In another preferred embodiment, the deflation of the balloon is prevented by a fully or partially formable or elastic guide duct, which can be closed upon filling the balloon with filling medium. Preferably, the closing of the guide duct is achieved by an internal membrane or flap that is arranged within the guide duct. The membrane or flap undergoes a folding conformation following withdrawal of the hollow needle from the duct, thereby closing the duct channel.

In an alternative embodiment, the guide duct can be closed by using a shrinkable guide duct material. This can be achieved, for instance, by a preformed guide duct made of synthetic material. The hollow needle is guided through the guide duct to fill the balloon with filling medium, while the guide duct remains in extended condition. Upon filling the balloon and subsequent removal of the hollow needle, the guide duct shrinks and thereby closes the channel. It is not necessary that the whole guide duct is made of shrinkable material. In one embodiment only a part or portion of the guide duct is shrinkable.

Alternatively, the guide duct can be closed by using a glue or gum that is inserted into the duct following filling the balloon with filling medium. Preferably, a biogenous or organic glue/gum is used for closing the guide duct.

After birth, the balloon can either be deflated by opening the non-return valve, removing the guide duct, or by tapping the balloon, e.g. with a needle.

One application sector of the balloon catheter system according to the invention is the treatment of a prenatal infravesical obstruction. According to the invention, for this purpose the conduit catheter is introduced with the hollow needle guided in the guide duct and with the deflated balloon arranged at the distal end, initially, through the uterus wall to the foetus and, finally, into the latter's urinary bladder. The deflated balloon then surrounds the stem of the conduit catheter. It is possible to use for the insertion of the balloon catheter system a hollow needle of slightly larger diameter which, however, is markedly smaller in diameter than the hitherto used Harrison catheter. Once the conduit catheter with the balloon has been inserted into the urinary bladder of the foetus, it can be inflated by supplying the filling medium via the hollow needle guided in the separate guide duct and, depending on the application, this is preferably physiological saline solution, water or contrast medium. In this case, the balloon envelope is applied against the inner urinary bladder wall and keeps the latter under tension. An adjustable balloon that is able to increase its size during growth of the foetus, and hence its urinary bladder, is preferred.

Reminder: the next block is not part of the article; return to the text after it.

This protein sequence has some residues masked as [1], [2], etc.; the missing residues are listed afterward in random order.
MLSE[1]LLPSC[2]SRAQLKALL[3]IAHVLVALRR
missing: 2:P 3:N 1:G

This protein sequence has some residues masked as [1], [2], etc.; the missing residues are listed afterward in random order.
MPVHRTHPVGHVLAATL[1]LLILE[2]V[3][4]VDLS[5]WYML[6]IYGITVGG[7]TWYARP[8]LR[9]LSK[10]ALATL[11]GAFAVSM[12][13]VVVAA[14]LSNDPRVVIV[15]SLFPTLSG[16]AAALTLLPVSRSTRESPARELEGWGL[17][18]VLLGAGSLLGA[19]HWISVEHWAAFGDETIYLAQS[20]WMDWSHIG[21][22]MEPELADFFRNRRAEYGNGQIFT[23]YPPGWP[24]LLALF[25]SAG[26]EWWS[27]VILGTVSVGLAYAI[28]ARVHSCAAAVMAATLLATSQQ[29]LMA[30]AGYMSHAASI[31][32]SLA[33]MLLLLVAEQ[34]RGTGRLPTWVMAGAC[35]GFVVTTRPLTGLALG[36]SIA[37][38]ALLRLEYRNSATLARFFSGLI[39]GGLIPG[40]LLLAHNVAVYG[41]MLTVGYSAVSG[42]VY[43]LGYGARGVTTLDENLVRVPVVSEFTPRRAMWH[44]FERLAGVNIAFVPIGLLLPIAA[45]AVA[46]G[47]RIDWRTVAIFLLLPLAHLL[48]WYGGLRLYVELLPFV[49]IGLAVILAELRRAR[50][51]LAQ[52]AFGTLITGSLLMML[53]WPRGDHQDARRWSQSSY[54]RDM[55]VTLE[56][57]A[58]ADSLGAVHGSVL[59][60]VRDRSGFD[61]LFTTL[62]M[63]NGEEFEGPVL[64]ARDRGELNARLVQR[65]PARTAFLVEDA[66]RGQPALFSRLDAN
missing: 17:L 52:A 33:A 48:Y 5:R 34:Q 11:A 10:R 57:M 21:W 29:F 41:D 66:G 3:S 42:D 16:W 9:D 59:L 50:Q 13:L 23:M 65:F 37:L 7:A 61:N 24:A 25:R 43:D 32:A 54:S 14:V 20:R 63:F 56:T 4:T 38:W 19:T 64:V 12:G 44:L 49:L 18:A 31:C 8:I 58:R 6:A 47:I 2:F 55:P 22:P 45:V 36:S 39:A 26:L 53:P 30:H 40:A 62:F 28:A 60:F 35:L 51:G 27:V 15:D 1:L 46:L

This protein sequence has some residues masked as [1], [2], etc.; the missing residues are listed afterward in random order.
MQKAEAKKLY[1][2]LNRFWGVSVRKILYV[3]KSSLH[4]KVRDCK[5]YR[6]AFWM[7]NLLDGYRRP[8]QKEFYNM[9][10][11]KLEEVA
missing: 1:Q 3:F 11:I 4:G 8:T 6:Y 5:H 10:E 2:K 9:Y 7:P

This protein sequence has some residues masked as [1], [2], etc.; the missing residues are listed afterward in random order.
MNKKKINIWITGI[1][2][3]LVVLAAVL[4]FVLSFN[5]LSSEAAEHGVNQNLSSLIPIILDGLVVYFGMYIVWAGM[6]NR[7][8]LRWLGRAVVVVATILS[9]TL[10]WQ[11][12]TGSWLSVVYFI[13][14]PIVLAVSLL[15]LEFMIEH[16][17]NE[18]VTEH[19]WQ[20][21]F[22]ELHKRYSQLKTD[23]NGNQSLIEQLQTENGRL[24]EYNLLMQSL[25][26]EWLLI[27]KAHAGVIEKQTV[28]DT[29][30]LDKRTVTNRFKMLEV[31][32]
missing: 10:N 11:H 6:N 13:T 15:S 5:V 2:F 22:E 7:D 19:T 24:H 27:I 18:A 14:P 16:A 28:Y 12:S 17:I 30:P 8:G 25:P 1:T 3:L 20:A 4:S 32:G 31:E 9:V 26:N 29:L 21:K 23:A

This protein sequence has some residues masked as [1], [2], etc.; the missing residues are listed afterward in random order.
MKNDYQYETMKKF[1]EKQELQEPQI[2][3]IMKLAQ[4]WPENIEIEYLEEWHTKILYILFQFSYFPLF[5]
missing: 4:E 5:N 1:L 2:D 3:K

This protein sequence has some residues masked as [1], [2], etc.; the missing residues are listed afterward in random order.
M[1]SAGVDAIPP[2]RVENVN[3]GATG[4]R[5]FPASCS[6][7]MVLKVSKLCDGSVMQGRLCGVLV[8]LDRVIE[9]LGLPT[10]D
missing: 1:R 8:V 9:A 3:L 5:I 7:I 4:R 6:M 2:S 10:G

Depending on the development of the foetus and the clinical situation, it can be necessary to insert different balloon sizes during the different growth stages of the foetus. In such an embodiment, a balloon of the respective size is inserted via the catheter system of the invention into the urinary bladder of the foetus while at the same time the previous balloon is removed.

In a preferred embodiment, the envelope of the balloon is made of a semipermeable membrane. The balloon is filled with a hypotonic solution as filling medium in order to adapt to the different growth stages of the foetus. The hypotonic solution results in a steady but slow increase of the balloon size during growth of the foetus by attracting liquid from the cavity of the urinary bladder into the lumen of the balloon.

The urine is drained outwards from the urinary bladder of the foetus via the open distal end of the conduit catheter. The back flow of fluid from the balloon is preferably prevented by the non-return valve. In a first embodiment, the non-return valve is situated on the balloon neck of the balloon. In another embodiment, the non-return valve is situated in the opening of the guide duct and closes it after the filling of the balloon has taken place. In a further embodiment, the non-return valve is situated in the guide duct of the hollow needle. An arrangement of this type is advantageous in particular in the proximal part of the conduit catheter, in which the above-mentioned pigtail structure is formed after removal of the guide catheter. The non-return valve closes the guide duct as a result of the loop formation of the conduit catheter.